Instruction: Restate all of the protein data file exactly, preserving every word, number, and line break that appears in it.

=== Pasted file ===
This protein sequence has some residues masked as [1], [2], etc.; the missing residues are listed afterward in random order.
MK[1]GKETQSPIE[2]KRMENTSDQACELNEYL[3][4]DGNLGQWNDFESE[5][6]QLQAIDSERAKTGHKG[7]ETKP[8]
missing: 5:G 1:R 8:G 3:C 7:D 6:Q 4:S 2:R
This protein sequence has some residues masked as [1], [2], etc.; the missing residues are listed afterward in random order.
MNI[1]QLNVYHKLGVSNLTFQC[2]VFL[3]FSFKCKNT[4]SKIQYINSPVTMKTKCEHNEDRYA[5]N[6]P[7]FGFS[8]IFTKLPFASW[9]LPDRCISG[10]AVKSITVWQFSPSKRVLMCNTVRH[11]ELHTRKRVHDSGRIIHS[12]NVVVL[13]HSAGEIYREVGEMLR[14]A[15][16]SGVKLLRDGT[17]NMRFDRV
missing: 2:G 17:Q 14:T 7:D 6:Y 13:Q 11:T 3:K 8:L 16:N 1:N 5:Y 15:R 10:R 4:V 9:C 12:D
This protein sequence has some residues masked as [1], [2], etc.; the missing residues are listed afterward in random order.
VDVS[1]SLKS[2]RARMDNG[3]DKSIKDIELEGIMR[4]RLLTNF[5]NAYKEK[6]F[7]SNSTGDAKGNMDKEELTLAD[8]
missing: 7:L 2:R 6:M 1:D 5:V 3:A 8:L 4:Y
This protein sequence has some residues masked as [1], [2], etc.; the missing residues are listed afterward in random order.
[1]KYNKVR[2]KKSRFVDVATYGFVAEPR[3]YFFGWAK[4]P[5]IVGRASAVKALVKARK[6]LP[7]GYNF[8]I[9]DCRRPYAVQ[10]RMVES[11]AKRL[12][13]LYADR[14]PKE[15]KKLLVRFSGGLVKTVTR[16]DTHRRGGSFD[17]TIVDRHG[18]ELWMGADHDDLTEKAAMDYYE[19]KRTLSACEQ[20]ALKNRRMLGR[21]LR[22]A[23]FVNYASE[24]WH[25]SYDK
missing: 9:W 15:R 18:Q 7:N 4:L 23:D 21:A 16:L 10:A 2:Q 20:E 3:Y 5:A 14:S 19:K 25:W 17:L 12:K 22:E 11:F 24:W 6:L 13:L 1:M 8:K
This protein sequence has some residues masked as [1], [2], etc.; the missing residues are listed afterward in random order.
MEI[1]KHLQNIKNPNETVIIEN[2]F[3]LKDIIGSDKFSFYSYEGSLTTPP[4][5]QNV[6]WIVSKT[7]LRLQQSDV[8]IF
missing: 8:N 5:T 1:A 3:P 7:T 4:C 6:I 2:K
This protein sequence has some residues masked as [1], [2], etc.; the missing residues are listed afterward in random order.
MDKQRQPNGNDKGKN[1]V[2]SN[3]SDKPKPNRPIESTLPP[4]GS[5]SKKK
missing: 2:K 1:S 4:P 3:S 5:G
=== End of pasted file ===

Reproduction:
This protein sequence has some residues masked as [1], [2], etc.; the missing residues are listed afterward in random order.
MK[1]GKETQSPIE[2]KRMENTSDQACELNEYL[3][4]DGNLGQWNDFESE[5][6]QLQAIDSERAKTGHKG[7]ETKP[8]
missing: 5:G 1:R 8:G 3:C 7:D 6:Q 4:S 2:R
This protein sequence has some residues masked as [1], [2], etc.; the missing residues are listed afterward in random order.
MNI[1]QLNVYHKLGVSNLTFQC[2]VFL[3]FSFKCKNT[4]SKIQYINSPVTMKTKCEHNEDRYA[5]N[6]P[7]FGFS[8]IFTKLPFASW[9]LPDRCISG[10]AVKSITVWQFSPSKRVLMCNTVRH[11]ELHTRKRVHDSGRIIHS[12]NVVVL[13]HSAGEIYREVGEMLR[14]A[15][16]SGVKLLRDGT[17]NMRFDRV
missing: 2:G 17:Q 14:T 7:D 6:Y 13:Q 11:T 3:K 8:L 16:N 1:N 5:Y 15:R 10:R 4:V 9:C 12:D
This protein sequence has some residues masked as [1], [2], etc.; the missing residues are listed afterward in random order.
VDVS[1]SLKS[2]RARMDNG[3]DKSIKDIELEGIMR[4]RLLTNF[5]NAYKEK[6]F[7]SNSTGDAKGNMDKEELTLAD[8]
missing: 7:L 2:R 6:M 1:D 5:V 3:A 8:L 4:Y
This protein sequence has some residues masked as [1], [2], etc.; the missing residues are listed afterward in random order.
[1]KYNKVR[2]KKSRFVDVATYGFVAEPR[3]YFFGWAK[4]P[5]IVGRASAVKALVKARK[6]LP[7]GYNF[8]I[9]DCRRPYAVQ[10]RMVES[11]AKRL[12][13]LYADR[14]PKE[15]KKLLVRFSGGLVKTVTR[16]DTHRRGGSFD[17]TIVDRHG[18]ELWMGADHDDLTEKAAMDYYE[19]KRTLSACEQ[20]ALKNRRMLGR[21]LR[22]A[23]FVNYASE[24]WH[25]SYDK
missing: 9:W 15:R 18:Q 7:N 4:L 23:D 21:A 16:L 10:A 2:Q 20:E 3:Y 5:A 14:S 19:K 25:W 17:L 12:K 22:E 11:F 24:W 6:L 13:L 1:M 8:K
This protein sequence has some residues masked as [1], [2], etc.; the missing residues are listed afterward in random order.
MEI[1]KHLQNIKNPNETVIIEN[2]F[3]LKDIIGSDKFSFYSYEGSLTTPP[4][5]QNV[6]WIVSKT[7]LRLQQSDV[8]IF
missing: 8:N 5:T 1:A 3:P 7:T 4:C 6:I 2:K
This protein sequence has some residues masked as [1], [2], etc.; the missing residues are listed afterward in random order.
MDKQRQPNGNDKGKN[1]V[2]SN[3]SDKPKPNRPIESTLPP[4]GS[5]SKKK
missing: 2:K 1:S 4:P 3:S 5:G